As highlighted at the recent UKIFDA Expo 2021 webinar Fuels for Ireland has initiated a State aid complaint against the Irish State in response to discrimination which places the sole responsibility to fund the Government’s Climate Action Fund on oil-based energy consumers and fails to similarly hold to account other energy sources which cause greenhouse gas emissions.
The trade association, which represents companies involved in the importation, distribution and marketing of petroleum products and low-carbon liquid fuels, says its members and consumers of their products are being unfairly and unlawfully held responsible to meet the costs of the Climate Action Fund, while other energy providers such as gas, solid fuels and electricity from non-renewable sources make no such contribution.
This State aid complaint, lodged, is based on recent changes to a levy which only Fuels for Ireland members, and therefore consumers of their products, are required to pay. No other energy provider is paying into this fund.
The National Oil Reserves Agency (NORA) ensures Ireland meets its obligations under international law to maintain a minimum of 90 days stocks of oil for use in the event of a physical shortage of supplies. A levy of 2 cents per litre is paid by Fuels for Ireland members and their consumers to safeguard Ireland’s oil supply and to cover the expenses incurred in managing the Agency.
The Government recently enacted a piece of legislation, the National Oil Reserves Agency (Amendment) and Provision of Central Treasury Services Act 2020, which will redirect all income from the NORA levy to the Climate Action Fund – having the effect of placing the entire burden for funding its vital projects on oil consumers.
Fuels for Ireland has complained to the EU Commission that this diversion of funds constitutes State aid. The complaint states that it is discriminatory to its members and its consumers as the burden of funding the Climate Action Fund is not being shared equally by all non-renewable energy providers and consumers.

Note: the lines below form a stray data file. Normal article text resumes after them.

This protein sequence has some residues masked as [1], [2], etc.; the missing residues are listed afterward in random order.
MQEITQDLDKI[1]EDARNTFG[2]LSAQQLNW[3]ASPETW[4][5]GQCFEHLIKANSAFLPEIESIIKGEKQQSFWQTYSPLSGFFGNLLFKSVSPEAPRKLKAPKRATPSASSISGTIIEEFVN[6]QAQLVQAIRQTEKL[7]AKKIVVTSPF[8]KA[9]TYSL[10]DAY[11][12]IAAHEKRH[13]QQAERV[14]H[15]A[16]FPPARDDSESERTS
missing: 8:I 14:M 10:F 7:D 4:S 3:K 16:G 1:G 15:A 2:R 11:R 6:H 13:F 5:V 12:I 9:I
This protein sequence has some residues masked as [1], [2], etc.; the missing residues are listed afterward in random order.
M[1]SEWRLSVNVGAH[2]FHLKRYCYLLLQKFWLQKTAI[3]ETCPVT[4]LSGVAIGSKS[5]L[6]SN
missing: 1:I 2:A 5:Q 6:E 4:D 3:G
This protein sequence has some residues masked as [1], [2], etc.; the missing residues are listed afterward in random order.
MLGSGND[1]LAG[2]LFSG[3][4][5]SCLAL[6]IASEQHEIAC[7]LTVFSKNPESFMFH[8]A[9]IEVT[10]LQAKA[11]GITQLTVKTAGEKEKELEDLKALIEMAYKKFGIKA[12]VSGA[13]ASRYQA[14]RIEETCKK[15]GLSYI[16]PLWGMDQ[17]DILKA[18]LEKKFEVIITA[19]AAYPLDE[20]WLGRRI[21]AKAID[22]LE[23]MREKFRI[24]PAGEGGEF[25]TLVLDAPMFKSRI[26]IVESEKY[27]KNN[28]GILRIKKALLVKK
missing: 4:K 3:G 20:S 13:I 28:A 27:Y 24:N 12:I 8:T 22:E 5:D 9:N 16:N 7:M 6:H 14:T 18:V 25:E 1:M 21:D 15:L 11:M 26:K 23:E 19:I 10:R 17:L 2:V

Given the importance of ensuring that Ireland meets its carbon reduction targets and sustainably funds a just transition to carbon neutrality, it is imperative that all greenhouse gas emitting energy users contribute to the Climate Action Fund, according to Fuels for Ireland.
“Our members and our consumers are being unfairly targeted to be the sole contributors to the Climate Action Fund. We are determined to play our part in addressing our climate and environmental emergency and funding Ireland’s Climate Action plans. We have made the commitment to be carbon neutral by 2050 but we cannot stand by and allow our consumers to be the only ones paying for Ireland’s Climate Action Fund,” said Fuels for Ireland CEO Kevin McPartlan.
“We have brought this matter to the attention of the Minister and the Department on several occasions. The State is discriminating against people who use home heating oil to keep their homes warm, put petrol or diesel into the cars to get to work or bring their kids to school and we have been forced to bring this issue to the European Commission through this State aid complaint.
“The measure particularly singles out our consumers in rural Ireland who do not have the same public or active transport options, rather than their car, who use home heating oil, rather than being connected to the gas grid or where electric vehicles are simply not an option.”
“Other energy providers like gas, solid fuels and electricity from non-renewable sources do not have any obligations to contribute to the costs of the Climate Action Fund. This is clearly unfair, disproportionate, unjustified and amounts to State aid,” said Kevin McPartlan.